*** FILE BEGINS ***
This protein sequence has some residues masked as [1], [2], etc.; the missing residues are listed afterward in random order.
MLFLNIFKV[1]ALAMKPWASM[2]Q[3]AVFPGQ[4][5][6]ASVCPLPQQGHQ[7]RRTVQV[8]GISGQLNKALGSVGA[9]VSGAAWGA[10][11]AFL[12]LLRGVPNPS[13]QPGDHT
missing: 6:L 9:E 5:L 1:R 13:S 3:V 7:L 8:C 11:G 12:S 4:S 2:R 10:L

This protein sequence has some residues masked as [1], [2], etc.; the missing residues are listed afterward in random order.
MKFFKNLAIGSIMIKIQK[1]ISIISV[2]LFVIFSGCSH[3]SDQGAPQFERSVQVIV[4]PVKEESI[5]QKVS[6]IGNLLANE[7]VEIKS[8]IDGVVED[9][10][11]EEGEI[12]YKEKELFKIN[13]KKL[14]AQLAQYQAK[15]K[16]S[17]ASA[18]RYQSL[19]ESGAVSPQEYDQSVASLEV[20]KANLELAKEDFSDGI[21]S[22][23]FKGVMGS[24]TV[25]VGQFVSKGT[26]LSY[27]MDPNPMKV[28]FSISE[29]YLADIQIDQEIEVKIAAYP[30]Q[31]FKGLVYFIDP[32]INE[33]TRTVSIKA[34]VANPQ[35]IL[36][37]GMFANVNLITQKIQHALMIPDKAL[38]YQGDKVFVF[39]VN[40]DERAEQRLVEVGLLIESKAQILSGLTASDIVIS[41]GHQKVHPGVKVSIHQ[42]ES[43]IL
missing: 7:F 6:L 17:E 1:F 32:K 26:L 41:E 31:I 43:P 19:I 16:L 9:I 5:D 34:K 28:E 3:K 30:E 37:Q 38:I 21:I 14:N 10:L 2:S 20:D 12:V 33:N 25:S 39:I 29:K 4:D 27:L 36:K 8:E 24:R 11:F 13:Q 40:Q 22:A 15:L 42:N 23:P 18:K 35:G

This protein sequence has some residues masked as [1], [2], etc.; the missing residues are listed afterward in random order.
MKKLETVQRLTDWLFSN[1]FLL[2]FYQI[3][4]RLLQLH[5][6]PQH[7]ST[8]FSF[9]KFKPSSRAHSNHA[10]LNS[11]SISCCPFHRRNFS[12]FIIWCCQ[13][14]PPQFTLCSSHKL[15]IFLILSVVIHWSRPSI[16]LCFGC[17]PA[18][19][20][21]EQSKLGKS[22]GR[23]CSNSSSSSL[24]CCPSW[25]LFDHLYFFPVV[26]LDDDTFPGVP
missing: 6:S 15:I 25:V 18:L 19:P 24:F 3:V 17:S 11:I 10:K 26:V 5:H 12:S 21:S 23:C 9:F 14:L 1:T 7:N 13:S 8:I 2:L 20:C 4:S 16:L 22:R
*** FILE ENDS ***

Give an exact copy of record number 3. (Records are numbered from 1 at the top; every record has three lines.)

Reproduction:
This protein sequence has some residues masked as [1], [2], etc.; the missing residues are listed afterward in random order.
MKKLETVQRLTDWLFSN[1]FLL[2]FYQI[3][4]RLLQLH[5][6]PQH[7]ST[8]FSF[9]KFKPSSRAHSNHA[10]LNS[11]SISCCPFHRRNFS[12]FIIWCCQ[13][14]PPQFTLCSSHKL[15]IFLILSVVIHWSRPSI[16]LCFGC[17]PA[18][19][20][21]EQSKLGKS[22]GR[23]CSNSSSSSL[24]CCPSW[25]LFDHLYFFPVV[26]LDDDTFPGVP
missing: 6:S 15:I 25:V 18:L 19:P 24:F 3:V 17:S 11:I 10:K 26:V 5:H 12:S 21:S 23:C 9:F 14:L 1:T 7:N 13:S 8:I 2:L 20:C 4:S 16:L 22:R